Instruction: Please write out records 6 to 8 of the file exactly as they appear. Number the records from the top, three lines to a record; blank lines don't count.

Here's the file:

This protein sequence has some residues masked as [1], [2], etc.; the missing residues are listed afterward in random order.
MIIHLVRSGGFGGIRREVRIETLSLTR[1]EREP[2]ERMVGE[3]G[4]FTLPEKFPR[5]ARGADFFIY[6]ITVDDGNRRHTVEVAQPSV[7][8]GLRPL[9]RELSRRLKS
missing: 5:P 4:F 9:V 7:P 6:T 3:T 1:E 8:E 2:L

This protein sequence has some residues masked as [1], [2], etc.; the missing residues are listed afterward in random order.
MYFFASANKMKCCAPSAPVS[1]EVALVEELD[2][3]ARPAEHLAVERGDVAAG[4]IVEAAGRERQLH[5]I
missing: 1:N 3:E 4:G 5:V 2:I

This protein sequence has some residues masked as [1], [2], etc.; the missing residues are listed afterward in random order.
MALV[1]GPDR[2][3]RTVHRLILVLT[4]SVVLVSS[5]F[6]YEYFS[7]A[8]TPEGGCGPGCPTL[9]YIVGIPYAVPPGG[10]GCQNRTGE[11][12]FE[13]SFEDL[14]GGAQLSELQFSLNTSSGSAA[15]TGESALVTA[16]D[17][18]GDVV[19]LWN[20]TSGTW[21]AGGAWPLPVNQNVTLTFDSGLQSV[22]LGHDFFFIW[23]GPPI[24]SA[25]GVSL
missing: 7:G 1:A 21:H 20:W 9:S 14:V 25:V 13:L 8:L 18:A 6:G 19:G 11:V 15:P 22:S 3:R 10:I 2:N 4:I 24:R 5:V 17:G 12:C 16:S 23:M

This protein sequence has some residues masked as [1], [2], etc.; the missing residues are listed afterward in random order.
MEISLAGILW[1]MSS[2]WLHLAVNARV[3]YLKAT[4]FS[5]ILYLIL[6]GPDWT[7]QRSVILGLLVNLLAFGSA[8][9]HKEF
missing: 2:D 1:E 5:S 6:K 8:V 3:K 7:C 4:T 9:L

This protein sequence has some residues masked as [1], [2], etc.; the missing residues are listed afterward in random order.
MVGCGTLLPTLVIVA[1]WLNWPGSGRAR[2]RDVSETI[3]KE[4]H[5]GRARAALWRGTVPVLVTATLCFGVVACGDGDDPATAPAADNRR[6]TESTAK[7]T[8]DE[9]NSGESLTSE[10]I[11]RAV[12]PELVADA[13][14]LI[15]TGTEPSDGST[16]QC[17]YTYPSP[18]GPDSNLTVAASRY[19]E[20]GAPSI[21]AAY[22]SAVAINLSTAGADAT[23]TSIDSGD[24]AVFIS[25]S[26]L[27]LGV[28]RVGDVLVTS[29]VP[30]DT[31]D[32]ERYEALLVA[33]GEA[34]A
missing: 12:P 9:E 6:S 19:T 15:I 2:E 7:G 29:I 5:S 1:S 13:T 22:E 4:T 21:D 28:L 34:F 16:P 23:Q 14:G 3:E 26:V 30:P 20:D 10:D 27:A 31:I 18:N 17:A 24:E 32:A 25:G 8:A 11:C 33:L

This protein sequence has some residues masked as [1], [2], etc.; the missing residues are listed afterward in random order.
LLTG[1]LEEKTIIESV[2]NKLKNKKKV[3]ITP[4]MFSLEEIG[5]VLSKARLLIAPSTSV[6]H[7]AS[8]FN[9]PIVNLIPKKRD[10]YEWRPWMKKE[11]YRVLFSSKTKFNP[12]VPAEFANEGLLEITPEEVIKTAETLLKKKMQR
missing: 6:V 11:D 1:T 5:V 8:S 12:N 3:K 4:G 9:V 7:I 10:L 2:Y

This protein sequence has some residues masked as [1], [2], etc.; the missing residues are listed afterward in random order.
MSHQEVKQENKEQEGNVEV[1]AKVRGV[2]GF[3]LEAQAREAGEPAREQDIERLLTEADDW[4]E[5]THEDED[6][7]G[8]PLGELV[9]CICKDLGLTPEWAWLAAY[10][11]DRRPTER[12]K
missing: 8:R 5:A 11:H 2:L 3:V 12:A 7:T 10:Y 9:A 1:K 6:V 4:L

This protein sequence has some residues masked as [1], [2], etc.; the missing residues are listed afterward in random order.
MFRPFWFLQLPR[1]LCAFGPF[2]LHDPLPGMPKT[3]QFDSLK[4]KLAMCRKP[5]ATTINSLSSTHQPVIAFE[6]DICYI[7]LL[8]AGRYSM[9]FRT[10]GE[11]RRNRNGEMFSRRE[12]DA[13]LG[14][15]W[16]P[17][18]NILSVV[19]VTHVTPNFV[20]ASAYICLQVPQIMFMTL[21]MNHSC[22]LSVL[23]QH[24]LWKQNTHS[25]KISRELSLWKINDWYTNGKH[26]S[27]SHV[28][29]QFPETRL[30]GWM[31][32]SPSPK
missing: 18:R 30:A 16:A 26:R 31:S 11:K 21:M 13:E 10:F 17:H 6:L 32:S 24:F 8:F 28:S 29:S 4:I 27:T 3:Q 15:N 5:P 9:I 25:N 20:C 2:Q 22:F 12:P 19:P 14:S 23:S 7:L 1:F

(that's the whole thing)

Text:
This protein sequence has some residues masked as [1], [2], etc.; the missing residues are listed afterward in random order.
LLTG[1]LEEKTIIESV[2]NKLKNKKKV[3]ITP[4]MFSLEEIG[5]VLSKARLLIAPSTSV[6]H[7]AS[8]FN[9]PIVNLIPKKRD[10]YEWRPWMKKE[11]YRVLFSSKTKFNP[12]VPAEFANEGLLEITPEEVIKTAETLLKKKMQR
missing: 6:V 11:D 1:T 5:V 8:S 12:N 3:K 4:G 9:V 7:I 10:L 2:Y

This protein sequence has some residues masked as [1], [2], etc.; the missing residues are listed afterward in random order.
MSHQEVKQENKEQEGNVEV[1]AKVRGV[2]GF[3]LEAQAREAGEPAREQDIERLLTEADDW[4]E[5]THEDED[6][7]G[8]PLGELV[9]CICKDLGLTPEWAWLAAY[10][11]DRRPTER[12]K
missing: 8:R 5:A 11:H 2:L 3:V 12:A 7:T 10:Y 9:A 1:K 6:V 4:L

This protein sequence has some residues masked as [1], [2], etc.; the missing residues are listed afterward in random order.
MFRPFWFLQLPR[1]LCAFGPF[2]LHDPLPGMPKT[3]QFDSLK[4]KLAMCRKP[5]ATTINSLSSTHQPVIAFE[6]DICYI[7]LL[8]AGRYSM[9]FRT[10]GE[11]RRNRNGEMFSRRE[12]DA[13]LG[14][15]W[16]P[17][18]NILSVV[19]VTHVTPNFV[20]ASAYICLQVPQIMFMTL[21]MNHSC[22]LSVL[23]QH[24]LWKQNTHS[25]KISRELSLWKINDWYTNGKH[26]S[27]SHV[28][29]QFPETRL[30]GWM[31][32]SPSPK
missing: 18:R 30:A 16:A 26:R 31:S 11:K 21:M 13:E 10:F 17:H 6:L 32:S 24:F 8:F 28:S 29:S 4:I 27:T 3:Q 15:N 5:P 9:I 25:N 20:C 2:Q 22:F 12:P 19:P 14:S 23:S 7:L 1:F